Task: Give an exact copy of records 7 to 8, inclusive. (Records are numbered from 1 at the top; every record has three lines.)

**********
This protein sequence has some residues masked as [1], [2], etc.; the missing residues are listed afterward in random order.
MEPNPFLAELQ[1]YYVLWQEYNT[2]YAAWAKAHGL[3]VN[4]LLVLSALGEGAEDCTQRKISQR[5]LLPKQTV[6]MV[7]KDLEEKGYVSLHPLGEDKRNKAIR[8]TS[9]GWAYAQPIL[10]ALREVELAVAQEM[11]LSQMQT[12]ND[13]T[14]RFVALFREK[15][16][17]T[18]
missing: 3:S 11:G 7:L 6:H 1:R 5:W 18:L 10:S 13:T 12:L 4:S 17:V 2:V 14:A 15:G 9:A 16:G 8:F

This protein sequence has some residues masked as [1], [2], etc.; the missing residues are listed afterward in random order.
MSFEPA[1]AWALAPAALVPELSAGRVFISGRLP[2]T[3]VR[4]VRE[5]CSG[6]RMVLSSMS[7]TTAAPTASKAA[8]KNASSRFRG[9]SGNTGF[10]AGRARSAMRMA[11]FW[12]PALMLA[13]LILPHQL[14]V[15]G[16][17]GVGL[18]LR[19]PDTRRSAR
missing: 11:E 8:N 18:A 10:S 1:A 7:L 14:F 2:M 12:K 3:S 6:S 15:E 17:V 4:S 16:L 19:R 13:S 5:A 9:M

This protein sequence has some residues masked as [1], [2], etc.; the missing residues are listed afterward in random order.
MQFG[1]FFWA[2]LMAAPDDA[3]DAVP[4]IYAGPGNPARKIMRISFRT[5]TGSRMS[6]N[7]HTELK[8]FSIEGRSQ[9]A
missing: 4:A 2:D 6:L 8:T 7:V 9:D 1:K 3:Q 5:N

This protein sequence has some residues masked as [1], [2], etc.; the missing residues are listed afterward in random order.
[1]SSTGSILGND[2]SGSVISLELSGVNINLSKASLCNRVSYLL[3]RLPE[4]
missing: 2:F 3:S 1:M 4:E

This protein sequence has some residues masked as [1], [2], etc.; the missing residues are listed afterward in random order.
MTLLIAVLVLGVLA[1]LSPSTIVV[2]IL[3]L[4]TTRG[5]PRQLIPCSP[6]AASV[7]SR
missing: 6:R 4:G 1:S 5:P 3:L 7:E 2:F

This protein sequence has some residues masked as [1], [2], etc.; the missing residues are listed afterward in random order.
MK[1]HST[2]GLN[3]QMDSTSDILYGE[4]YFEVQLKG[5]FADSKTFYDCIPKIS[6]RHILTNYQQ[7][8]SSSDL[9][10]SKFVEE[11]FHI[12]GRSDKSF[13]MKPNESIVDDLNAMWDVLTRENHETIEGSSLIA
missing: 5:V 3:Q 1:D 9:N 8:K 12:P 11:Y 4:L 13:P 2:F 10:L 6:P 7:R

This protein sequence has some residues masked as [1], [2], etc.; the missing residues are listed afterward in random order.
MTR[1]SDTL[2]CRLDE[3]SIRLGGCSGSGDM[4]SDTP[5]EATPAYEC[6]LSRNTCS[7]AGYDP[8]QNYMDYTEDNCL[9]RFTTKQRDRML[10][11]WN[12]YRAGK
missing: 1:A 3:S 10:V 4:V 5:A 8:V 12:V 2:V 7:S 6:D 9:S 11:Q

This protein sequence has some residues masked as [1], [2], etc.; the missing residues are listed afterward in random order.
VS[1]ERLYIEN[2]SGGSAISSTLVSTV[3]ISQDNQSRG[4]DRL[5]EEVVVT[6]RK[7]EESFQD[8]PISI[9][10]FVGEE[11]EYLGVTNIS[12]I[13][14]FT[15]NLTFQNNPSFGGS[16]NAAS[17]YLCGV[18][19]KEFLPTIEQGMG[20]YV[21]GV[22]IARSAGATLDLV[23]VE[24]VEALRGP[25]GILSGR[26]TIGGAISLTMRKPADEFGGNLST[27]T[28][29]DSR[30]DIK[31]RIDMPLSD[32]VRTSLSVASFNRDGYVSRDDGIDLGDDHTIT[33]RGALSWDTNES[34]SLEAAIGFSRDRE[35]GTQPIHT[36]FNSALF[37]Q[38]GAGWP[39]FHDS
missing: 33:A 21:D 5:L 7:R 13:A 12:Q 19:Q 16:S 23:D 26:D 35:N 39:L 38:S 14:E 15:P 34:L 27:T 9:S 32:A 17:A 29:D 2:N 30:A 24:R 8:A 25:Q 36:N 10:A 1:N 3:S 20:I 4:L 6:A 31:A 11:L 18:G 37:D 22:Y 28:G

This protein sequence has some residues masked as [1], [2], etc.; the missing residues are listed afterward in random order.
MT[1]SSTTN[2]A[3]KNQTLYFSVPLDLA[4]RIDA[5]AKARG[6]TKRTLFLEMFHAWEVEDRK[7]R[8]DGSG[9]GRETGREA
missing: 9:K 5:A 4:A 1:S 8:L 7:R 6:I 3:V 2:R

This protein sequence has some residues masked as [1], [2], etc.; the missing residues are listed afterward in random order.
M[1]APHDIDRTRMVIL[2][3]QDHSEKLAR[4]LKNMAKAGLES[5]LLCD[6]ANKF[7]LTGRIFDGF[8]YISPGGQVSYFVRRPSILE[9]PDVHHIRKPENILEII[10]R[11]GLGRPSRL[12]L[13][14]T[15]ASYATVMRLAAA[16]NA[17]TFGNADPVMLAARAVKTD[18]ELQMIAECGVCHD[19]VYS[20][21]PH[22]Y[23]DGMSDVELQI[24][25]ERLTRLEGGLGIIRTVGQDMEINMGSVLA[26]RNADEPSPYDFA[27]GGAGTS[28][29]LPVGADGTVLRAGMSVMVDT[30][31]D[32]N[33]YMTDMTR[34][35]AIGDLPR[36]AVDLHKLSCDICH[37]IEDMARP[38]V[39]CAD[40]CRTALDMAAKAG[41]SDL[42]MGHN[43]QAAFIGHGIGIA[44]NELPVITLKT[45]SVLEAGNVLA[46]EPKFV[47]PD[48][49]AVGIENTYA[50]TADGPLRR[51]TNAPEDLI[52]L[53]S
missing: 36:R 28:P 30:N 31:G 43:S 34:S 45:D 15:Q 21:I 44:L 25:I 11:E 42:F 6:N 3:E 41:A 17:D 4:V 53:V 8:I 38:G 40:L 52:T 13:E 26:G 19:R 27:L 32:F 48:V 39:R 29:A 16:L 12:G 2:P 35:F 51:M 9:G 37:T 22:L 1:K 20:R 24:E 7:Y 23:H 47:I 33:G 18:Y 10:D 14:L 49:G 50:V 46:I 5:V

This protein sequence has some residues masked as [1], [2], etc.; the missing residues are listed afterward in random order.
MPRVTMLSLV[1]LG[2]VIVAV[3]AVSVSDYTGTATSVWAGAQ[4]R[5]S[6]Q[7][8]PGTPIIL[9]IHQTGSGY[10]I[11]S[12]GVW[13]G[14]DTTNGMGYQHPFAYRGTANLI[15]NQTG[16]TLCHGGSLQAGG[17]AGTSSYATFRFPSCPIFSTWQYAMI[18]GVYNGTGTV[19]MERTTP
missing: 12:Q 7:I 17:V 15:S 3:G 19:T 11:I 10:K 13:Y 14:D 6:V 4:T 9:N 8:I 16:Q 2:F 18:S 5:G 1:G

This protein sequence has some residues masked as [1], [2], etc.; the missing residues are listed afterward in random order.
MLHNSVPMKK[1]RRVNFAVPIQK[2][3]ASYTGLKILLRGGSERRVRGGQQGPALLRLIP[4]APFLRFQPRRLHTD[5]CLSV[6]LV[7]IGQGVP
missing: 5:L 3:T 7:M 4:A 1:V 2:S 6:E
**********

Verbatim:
This protein sequence has some residues masked as [1], [2], etc.; the missing residues are listed afterward in random order.
MTR[1]SDTL[2]CRLDE[3]SIRLGGCSGSGDM[4]SDTP[5]EATPAYEC[6]LSRNTCS[7]AGYDP[8]QNYMDYTEDNCL[9]RFTTKQRDRML[10][11]WN[12]YRAGK
missing: 1:A 3:S 10:V 4:V 5:A 8:V 12:V 2:V 7:S 6:D 9:S 11:Q

This protein sequence has some residues masked as [1], [2], etc.; the missing residues are listed afterward in random order.
VS[1]ERLYIEN[2]SGGSAISSTLVSTV[3]ISQDNQSRG[4]DRL[5]EEVVVT[6]RK[7]EESFQD[8]PISI[9][10]FVGEE[11]EYLGVTNIS[12]I[13][14]FT[15]NLTFQNNPSFGGS[16]NAAS[17]YLCGV[18][19]KEFLPTIEQGMG[20]YV[21]GV[22]IARSAGATLDLV[23]VE[24]VEALRGP[25]GILSGR[26]TIGGAISLTMRKPADEFGGNLST[27]T[28][29]DSR[30]DIK[31]RIDMPLSD[32]VRTSLSVASFNRDGYVSRDDGIDLGDDHTIT[33]RGALSWDTNES[34]SLEAAIGFSRDRE[35]GTQPIHT[36]FNSALF[37]Q[38]GAGWP[39]FHDS
missing: 33:A 21:D 5:L 7:R 13:A 12:Q 19:Q 16:S 23:D 26:D 35:N 39:L 38:S 14:E 15:P 34:L 27:T 9:S 32:A 17:A 29:D 2:N 30:A 24:R 8:A 25:Q 36:N 10:A 1:N 3:S 20:I 4:L 6:A 31:A 11:L 18:G 37:D 22:Y 28:G